A group of industry experts has collaborated to create their vision for the garage of the future after research revealed six in 10 people think automotive mechanics is “not for them”.
Insurance company’s Direct Line’s study of more than 2,000 British adults found that 59 percent would dismiss working in a garage out of hand, while just a quarter (26 percent) of respondents would consider taking a job in vehicle maintenance. And the research suggests the industry might have a diversity problem as that number falls to just 19 percent for women.
In a bid to make the career more enticing – and to appeal to a wider audience – Direct Line has enlisted the help of a range of industry experts to show us how the garage of the future might look. Working with safety researchers Thatcham Research, smart city innovators DG Cities and the Women’s Engineering Society, the insurance company has produced a list of future innovations, then put them into an artist’s impression of how the industry will look in 2050.
As these images show, the experts predict widespread use of holographic and augmented reality technology, as well as advanced robotics to maneuver cars and 3D printing of parts to save time and money. The panel of experts also depicts a very different work environment from today’s garages, with ultra-connected workshops and super-clean work areas. The garages are even expected to use lasers for welding, while the cars themselves will be able to diagnose their own faults.
“At Direct Line Group we’re constantly looking at the changing landscape and technological advancements in the automotive industry to ensure that our garages are the best they possibly can be, both for our employees and our customers,” said Felicity Harer, motor network technology specialist at Direct Line.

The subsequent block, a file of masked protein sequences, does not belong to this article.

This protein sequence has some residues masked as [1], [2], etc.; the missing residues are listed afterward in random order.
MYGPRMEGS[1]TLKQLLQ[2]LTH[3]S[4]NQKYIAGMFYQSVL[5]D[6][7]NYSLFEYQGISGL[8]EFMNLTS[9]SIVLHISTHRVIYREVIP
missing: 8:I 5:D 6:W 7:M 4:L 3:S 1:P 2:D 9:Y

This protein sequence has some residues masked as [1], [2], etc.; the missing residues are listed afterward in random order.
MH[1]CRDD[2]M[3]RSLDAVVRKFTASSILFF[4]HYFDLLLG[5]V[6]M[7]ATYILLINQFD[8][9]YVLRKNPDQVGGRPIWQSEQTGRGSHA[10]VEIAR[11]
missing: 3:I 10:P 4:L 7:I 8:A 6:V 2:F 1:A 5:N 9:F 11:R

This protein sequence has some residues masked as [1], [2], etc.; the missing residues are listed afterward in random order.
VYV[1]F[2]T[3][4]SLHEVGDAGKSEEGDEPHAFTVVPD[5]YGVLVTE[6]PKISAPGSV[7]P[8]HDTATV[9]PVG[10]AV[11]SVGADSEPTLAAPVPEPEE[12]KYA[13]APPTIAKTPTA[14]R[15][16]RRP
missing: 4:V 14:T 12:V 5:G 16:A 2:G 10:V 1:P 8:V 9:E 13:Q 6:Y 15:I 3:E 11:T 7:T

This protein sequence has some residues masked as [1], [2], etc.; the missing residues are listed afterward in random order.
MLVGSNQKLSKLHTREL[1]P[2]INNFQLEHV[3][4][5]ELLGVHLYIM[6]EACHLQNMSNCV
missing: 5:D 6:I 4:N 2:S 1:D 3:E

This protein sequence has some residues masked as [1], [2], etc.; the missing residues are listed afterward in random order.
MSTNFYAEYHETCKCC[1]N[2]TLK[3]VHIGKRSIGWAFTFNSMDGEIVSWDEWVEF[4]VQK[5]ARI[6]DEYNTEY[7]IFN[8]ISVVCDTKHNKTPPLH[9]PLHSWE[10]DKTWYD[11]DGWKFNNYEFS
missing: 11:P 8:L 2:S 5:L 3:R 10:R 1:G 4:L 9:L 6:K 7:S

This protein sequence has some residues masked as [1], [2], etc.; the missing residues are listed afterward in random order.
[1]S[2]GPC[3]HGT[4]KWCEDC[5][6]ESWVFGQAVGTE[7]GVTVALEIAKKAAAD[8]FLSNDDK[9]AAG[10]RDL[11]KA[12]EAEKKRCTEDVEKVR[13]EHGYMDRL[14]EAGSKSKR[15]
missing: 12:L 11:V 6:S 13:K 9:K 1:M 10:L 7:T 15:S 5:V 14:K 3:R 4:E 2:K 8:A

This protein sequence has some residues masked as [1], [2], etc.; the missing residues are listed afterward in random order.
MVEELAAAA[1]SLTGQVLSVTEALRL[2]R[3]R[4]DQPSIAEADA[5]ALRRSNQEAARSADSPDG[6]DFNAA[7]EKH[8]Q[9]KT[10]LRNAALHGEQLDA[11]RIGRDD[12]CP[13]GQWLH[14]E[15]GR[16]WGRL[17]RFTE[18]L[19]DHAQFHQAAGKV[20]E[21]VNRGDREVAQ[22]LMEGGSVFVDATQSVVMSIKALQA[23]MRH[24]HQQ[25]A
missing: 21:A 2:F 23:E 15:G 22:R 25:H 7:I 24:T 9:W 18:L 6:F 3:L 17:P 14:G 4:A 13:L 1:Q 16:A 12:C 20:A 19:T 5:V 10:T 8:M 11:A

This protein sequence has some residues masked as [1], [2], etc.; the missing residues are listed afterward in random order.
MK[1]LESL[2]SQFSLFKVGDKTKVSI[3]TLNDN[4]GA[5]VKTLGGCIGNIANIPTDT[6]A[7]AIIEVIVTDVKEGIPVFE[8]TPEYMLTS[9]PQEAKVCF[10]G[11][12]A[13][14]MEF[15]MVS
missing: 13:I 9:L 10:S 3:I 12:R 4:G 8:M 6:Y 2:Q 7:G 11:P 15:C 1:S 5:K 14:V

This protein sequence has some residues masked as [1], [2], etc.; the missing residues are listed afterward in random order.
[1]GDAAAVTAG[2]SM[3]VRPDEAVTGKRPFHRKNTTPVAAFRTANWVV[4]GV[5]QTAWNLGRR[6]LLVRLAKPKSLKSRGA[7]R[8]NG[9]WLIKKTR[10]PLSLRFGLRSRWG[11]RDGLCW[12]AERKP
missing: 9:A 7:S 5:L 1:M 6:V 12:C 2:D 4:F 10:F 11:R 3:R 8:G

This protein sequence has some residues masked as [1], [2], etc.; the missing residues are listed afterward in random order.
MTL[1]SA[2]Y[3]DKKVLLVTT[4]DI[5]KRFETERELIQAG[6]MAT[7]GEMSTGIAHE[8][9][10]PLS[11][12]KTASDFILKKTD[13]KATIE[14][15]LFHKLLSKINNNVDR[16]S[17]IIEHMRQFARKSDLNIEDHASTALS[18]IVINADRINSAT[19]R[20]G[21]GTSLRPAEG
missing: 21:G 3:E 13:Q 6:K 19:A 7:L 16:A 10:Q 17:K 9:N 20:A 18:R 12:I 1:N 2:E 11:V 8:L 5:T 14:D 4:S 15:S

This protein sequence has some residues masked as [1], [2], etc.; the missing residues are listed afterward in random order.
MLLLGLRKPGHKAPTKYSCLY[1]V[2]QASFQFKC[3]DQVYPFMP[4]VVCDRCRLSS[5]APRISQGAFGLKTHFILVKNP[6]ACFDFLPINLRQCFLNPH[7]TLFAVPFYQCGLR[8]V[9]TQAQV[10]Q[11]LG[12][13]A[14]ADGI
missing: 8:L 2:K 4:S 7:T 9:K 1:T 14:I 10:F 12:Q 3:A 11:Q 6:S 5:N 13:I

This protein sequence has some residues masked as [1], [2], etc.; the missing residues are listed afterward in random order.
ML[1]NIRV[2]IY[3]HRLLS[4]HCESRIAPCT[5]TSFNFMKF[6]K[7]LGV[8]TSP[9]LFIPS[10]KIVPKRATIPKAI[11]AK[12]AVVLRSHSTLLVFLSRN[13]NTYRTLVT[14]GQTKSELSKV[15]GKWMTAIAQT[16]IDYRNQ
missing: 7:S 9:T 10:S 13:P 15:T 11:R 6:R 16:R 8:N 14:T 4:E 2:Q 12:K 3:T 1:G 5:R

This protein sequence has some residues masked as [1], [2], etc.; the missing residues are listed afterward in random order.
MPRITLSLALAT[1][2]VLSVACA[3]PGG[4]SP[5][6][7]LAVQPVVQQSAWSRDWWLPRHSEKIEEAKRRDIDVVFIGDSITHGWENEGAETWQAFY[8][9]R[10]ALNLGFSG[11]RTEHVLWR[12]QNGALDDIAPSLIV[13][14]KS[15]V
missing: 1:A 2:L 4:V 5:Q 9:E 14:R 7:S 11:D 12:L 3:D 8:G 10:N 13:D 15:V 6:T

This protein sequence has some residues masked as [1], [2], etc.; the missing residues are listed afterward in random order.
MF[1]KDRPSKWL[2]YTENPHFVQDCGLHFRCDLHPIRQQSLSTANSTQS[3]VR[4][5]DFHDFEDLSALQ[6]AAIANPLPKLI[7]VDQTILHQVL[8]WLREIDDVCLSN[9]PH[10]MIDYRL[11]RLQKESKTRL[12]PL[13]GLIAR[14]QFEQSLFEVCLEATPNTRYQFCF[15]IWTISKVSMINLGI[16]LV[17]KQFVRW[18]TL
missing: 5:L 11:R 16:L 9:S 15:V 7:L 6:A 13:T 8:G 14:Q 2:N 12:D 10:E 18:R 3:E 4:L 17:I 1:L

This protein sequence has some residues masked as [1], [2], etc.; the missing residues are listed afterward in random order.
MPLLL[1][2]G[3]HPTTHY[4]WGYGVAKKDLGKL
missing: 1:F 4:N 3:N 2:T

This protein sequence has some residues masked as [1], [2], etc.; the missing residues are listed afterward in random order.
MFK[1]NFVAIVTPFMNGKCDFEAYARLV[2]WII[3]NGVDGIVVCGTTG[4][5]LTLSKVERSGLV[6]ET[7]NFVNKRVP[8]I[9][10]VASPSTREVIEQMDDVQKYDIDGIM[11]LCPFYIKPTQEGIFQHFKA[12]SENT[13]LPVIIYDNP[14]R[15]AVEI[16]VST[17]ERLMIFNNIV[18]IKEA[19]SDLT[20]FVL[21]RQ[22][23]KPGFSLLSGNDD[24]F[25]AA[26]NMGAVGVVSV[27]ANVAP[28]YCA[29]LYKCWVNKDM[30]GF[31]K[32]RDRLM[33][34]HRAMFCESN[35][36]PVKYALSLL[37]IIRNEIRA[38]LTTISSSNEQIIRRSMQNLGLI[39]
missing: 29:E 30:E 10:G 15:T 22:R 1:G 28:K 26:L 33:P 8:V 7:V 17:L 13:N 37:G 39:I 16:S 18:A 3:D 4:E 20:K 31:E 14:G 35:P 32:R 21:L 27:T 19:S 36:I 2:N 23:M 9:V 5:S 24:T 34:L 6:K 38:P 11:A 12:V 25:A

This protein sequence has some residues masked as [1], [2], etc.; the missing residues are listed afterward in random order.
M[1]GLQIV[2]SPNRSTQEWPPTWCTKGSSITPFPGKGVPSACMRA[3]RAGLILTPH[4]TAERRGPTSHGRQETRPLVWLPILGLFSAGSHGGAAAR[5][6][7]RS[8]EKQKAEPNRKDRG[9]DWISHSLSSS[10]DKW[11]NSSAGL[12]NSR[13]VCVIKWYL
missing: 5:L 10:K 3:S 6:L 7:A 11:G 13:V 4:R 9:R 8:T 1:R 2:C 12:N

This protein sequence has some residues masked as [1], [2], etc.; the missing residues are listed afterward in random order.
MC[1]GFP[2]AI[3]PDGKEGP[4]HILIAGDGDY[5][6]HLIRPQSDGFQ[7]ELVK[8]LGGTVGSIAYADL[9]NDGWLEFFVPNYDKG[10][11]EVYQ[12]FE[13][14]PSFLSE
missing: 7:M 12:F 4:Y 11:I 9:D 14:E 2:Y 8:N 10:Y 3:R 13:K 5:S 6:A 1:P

“It’s really exciting to think that holographic and AR technology, advanced 3D printing, and connected vehicles that allow mechanics to find the route of a problem quickly, will begin to become a reality. We hope this glimpse of the future shows young people, in particular, the variety of careers that are evolving in engineering, and that it will encourage people from a wide variety of backgrounds to consider a career in this sector. With innovations like driverless cars within touching distance, there is a huge space for people to work in and shape the way repairs are performed on these vehicles and the technology needed to do so.”
Elizabeth Donnelly, the CEO of the Women’s Engineering Society, added: “It is fantastic that strides in technology have been made in repair garages, however, in order to make the automotive engineering sector more diverse and encourage more women to consider it as a viable career option, we must ensure that this starts with education from an early age. Curriculum traditionally tends to teach children about gendered careers from foundation level, which is perhaps why there are so few women in engineering. We hope through education and the exciting developments within the industry we can promote engineering as an exciting profession for all members of society.”